>
> Jonathan
>

High octane fuel is for high compression engines, to prevent detonation
(ping). Your owner's manual will tell you what grade to use - probably 87
octane. Rather than going to a premium grade (which, it's true, often has
higher detergency), stick with the recommended octane. Some brands have more
detergents than others, and they advertise that. (I like Shell/Texaco and
Chevron.) I had a Nissan 300ZX that would get balky - the clutch would start
to feel grabby - if I ran 76 in it for a couple months but would straighten
right out about halfway through a tank of Texaco. My other cars never seem
to care.

We also have a Toyota Prius, and on the Prius newsgroup others have warned
me it won't run right and will even set the "check engine" light if premium
grades are used. (The Prius has what Toyota calls a "modified
Atkinson/Miller cycle" engine - it uses valve timing to tame the 13:1
expansion ratio to a variable compression ratio.)

Mike


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  #4 (permalink)  
Old 28 Nov 2004, 08:13 am
Elmo P. Shagnasty
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Posts: n/a
Default Re: Octane Overkill

In article <D6cqd.7794$Mu3.802926@twister.southeast.rr.com> ,
"K-town" <jdu52580@carolina.stopspam.rr.com> wrote:

> Not being an engine expert, I figured I'd throw this question out to
> this NG. I have a 1990 Civic LX, 1.5L DPFI 5-speed, and usually I put
> regular unleaded (87 octane) in it. Every once in awhile I'll put mid-grade
> (89 octane) or premium (92 or 93 octane) in it because I heard that doing so
> will keep your injectors clean. (Is that true?)


Prior to 1995, it may have been truer than not.

The oil companies used to put detergents into only their higher octane
fuels, as an incentive to get you to pay the price.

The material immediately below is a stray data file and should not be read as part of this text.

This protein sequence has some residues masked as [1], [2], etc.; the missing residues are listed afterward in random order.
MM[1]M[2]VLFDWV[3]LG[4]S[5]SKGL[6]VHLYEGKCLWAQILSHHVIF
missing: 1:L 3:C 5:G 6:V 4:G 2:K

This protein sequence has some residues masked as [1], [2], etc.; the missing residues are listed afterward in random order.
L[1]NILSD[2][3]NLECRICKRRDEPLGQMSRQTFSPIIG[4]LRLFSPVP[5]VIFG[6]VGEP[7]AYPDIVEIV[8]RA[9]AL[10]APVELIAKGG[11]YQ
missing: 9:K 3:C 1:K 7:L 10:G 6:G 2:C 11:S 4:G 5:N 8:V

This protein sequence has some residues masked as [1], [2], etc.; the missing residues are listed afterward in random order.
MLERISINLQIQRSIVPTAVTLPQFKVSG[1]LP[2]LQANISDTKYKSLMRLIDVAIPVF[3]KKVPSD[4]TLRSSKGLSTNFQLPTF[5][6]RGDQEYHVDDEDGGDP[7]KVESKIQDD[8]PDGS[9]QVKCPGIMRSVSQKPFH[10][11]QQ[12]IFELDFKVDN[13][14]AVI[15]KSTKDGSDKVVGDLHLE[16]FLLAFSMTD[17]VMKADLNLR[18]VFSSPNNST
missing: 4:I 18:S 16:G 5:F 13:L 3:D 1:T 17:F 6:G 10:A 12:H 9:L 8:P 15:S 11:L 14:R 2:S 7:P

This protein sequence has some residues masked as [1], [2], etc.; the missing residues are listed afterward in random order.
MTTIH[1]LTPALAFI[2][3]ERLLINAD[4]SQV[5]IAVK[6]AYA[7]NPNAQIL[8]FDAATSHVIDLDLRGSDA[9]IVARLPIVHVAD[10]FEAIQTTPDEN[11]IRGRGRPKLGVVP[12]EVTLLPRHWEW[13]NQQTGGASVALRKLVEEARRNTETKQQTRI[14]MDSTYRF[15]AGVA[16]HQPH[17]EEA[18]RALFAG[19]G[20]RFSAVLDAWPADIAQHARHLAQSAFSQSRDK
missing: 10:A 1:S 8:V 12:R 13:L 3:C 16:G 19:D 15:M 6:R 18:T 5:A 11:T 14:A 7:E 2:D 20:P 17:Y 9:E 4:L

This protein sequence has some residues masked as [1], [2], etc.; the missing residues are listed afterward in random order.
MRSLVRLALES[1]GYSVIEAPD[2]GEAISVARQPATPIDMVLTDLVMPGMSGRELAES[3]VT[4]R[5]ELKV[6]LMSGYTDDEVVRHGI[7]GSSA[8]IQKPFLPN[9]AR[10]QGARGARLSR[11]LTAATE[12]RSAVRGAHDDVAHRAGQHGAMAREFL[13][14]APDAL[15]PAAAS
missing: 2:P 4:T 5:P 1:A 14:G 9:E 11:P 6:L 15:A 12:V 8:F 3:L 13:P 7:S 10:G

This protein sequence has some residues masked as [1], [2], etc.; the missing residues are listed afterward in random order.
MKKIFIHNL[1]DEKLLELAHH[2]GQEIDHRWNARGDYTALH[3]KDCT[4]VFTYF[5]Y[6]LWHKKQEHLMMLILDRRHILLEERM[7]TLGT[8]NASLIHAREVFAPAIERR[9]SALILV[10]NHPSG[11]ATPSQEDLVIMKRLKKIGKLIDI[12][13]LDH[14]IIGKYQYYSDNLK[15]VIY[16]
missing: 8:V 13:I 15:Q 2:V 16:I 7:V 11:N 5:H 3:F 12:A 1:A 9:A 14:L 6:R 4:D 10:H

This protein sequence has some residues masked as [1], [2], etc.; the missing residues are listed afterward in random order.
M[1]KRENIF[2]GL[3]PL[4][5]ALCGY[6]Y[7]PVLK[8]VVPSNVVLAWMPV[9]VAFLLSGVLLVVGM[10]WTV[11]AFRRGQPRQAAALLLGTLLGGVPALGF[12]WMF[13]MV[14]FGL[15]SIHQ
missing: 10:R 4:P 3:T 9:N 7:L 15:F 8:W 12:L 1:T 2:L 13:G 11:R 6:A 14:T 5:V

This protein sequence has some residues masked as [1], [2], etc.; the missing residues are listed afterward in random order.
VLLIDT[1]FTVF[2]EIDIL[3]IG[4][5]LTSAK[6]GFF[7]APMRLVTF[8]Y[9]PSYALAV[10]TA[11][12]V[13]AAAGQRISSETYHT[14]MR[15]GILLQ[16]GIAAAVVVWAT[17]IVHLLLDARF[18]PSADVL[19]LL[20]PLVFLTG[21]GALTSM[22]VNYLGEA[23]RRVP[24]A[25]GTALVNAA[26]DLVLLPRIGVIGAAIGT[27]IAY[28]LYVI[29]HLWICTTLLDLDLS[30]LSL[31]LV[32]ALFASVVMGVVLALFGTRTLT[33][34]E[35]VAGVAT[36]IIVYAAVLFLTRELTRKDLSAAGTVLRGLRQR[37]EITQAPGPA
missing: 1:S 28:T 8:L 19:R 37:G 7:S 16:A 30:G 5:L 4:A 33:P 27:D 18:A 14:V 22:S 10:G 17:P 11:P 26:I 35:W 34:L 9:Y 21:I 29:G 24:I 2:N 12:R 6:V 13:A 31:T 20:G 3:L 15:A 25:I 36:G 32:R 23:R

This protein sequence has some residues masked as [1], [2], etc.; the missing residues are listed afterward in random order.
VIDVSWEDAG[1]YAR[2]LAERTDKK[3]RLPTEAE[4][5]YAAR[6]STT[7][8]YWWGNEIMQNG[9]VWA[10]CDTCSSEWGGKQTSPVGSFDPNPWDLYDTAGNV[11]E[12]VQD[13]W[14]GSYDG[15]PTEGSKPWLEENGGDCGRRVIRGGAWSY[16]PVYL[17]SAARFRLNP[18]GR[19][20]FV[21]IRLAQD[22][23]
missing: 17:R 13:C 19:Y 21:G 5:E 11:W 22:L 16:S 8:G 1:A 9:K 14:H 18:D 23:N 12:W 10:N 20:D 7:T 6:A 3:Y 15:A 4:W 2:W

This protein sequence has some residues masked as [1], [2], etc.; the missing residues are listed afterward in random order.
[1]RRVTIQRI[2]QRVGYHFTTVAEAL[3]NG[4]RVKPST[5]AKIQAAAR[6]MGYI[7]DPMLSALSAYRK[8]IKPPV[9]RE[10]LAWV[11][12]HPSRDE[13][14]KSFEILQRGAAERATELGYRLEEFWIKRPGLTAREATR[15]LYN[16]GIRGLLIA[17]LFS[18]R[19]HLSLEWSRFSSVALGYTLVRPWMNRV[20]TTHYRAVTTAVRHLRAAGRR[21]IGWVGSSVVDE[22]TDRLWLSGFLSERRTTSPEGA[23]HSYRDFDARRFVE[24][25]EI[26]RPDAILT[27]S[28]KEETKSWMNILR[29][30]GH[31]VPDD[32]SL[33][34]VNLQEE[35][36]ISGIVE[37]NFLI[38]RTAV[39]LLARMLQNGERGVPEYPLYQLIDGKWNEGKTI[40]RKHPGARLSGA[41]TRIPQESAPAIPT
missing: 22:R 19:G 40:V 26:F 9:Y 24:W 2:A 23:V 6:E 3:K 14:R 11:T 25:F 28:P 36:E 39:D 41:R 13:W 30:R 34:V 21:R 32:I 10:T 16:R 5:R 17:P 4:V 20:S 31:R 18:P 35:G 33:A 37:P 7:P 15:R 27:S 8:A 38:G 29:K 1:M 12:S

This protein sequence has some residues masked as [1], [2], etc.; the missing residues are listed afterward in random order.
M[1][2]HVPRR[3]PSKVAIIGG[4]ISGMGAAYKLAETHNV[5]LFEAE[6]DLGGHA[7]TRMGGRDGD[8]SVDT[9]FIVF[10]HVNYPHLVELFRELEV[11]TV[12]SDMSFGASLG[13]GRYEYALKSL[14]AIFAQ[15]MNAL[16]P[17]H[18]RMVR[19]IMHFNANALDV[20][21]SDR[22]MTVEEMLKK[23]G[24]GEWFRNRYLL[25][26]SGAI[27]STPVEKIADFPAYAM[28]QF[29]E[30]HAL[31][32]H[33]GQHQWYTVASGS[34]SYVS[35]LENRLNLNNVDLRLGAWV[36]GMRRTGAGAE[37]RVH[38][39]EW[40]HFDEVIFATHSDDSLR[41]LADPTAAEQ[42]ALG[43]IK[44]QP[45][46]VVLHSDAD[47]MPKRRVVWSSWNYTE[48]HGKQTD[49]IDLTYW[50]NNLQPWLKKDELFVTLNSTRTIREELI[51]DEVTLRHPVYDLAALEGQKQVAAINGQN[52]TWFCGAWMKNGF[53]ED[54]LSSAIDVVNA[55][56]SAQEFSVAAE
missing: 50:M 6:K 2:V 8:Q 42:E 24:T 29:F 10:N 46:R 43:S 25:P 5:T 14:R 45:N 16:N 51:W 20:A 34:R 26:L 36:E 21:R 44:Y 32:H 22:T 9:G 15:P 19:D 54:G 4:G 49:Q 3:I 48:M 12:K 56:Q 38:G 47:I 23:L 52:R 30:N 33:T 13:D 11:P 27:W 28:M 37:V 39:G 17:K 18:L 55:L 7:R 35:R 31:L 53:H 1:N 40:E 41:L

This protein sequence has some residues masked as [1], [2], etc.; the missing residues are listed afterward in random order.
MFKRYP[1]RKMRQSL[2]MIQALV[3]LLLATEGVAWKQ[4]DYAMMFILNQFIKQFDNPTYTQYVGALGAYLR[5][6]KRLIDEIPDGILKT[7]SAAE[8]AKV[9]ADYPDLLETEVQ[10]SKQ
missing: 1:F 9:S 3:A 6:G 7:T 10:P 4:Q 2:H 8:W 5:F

Around 1995, though, the feds defined a minimum level of detergency to
be put into ALL fuels. This dried up the oil companies' ability to
claim that "buy our expensive stuff, and your car will be cleaner and
run better".

Shell is back into that game now, though, with their V-Power. They
simply add MORE detergents to their 92 octane gas than is specified by
law.

This all being said, you can add a can of Chevron Techron to your fuel
every now and then and get the same results or better. And it's MUCH
cheaper than using Shell V-Power on an ongoing basis.



> Once I really splurged and
> put 100 octane fuel in it (only 5 gallons) and it did run pretty good.


Not as good as you think. You wasted your money, AND you wasted fuel on
top of that.



> One
> thing I noticed, is that if I run premium (93) in it several tanks in a row,
> it will actually not run quite as good. It's a very minuscule difference,
> but I can tell there is a slight decrease in performance.


That's right. The higher octane fuel won't give your engine as much
power as the lower octane fuel, believe it or not.

http://www.faqs.org/faqs/autos/gasoline-faq/part1/

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  #5 (permalink)  
Old 28 Nov 2004, 08:21 am
Elliot Richmond
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Posts: n/a
Default Re: Octane Overkill

On Sun, 28 Nov 2004 04:03:47 GMT, "K-town"
<jdu52580@carolina.stopspam.rr.com> wrote:

>Hello,
>
> Not being an engine expert, I figured I'd throw this question out to
>this NG.


What makes you think we are experts? We just have computers and
internet connections.

> I have a 1990 Civic LX, 1.5L DPFI 5-speed, and usually I put
>regular unleaded (87 octane) in it.


It is my understanding that using a higher octane than is called for
in the owner's manual is a waste of money. Modern engines are designed